Frozen Faces Up to the Causes of Crime

News   Frozen Faces Up to the Causes of Crime Issue-based theatre sounds like a turn-off, but Bryony Lavery 's Frozen, which opened at the National Theatre's Cottesloe auditorium on July 3, deals with the constantly relevant issue of guilt and responsibility for crime - in this case serial murder.

Issue-based theatre sounds like a turn-off, but Bryony Lavery 's Frozen, which opened at the National Theatre's Cottesloe auditorium on July 3, deals with the constantly relevant issue of guilt and responsibility for crime - in this case serial murder.

The play is largely formed of three monologues, by a psychologist who specialises in murderers (Josie Lawrence), by the mother of a victim (Anita Dobson) and by the murderer (Tom Georgeson). Eventually these different characters, linked by terrible crimes, meet via the murderer's prison cell.

The play examines the issue of responsibility for serious crime - is it a conscious choice or are the criminals in a real sense brain damaged and their crimes therefore a symptom of that damage rather than an entirely self-willed act of evil?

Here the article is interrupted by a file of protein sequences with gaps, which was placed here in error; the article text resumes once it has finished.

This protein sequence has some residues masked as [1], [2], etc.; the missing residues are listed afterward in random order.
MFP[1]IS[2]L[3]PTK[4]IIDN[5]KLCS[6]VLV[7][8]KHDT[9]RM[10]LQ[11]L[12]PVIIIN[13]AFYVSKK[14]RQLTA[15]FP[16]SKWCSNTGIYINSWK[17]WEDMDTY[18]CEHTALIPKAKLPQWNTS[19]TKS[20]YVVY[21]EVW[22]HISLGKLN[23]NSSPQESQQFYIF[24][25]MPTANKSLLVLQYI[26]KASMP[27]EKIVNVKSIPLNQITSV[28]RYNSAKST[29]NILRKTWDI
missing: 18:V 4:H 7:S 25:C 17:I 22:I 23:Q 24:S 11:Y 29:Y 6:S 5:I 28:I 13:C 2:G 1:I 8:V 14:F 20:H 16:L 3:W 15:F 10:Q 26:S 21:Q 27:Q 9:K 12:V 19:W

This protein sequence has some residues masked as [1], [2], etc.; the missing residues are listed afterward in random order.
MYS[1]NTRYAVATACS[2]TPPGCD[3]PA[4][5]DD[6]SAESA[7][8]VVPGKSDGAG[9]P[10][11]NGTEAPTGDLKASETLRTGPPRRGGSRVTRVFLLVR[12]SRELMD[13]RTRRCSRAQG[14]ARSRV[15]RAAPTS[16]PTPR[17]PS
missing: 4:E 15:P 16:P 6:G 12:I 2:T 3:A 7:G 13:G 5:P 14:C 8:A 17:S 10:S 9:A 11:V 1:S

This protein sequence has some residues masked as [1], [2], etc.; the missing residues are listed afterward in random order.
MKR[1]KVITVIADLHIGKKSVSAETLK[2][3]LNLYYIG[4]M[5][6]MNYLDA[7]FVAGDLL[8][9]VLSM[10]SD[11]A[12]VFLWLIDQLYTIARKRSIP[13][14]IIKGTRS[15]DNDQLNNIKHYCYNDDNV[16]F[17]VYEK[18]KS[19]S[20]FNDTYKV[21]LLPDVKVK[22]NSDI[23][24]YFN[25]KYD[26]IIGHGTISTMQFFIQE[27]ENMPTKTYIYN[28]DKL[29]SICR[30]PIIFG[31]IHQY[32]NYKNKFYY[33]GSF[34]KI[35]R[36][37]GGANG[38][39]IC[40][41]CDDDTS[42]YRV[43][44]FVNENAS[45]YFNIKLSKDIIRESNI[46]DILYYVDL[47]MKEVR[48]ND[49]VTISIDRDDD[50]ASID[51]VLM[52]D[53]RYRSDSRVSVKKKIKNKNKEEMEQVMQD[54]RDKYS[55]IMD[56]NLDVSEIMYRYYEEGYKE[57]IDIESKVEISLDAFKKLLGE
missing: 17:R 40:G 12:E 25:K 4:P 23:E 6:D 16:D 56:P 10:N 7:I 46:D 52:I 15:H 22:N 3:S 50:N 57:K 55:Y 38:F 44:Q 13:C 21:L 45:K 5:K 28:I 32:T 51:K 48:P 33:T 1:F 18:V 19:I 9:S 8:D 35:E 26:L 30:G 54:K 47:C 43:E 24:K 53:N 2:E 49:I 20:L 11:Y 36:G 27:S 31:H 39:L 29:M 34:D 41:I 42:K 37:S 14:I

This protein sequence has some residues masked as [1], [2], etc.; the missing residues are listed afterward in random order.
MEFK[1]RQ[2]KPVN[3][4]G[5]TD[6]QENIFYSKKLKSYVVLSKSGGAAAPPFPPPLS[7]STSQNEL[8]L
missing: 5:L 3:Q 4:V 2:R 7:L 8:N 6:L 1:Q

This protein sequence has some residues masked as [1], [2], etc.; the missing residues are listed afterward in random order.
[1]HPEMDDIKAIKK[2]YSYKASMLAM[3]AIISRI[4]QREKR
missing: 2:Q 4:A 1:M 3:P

Frozen (the title refers to the mental state of such people, the absence of normal human warmth and relationships) examines this issue over the course of an evening that lasts nearly three hours but where the audience (certainly on the press night) are wholly gripped by the unfolding, harrowing, story.

Not an easy night out, but the resolution that Anita Dobson's character comes to, after years of struggle, is quietly uplifting, so the play works as a shared experience of catharsis as well as a documentary about the brain damage often noticed in studies of murderers. —by Paul Webb Theatrenow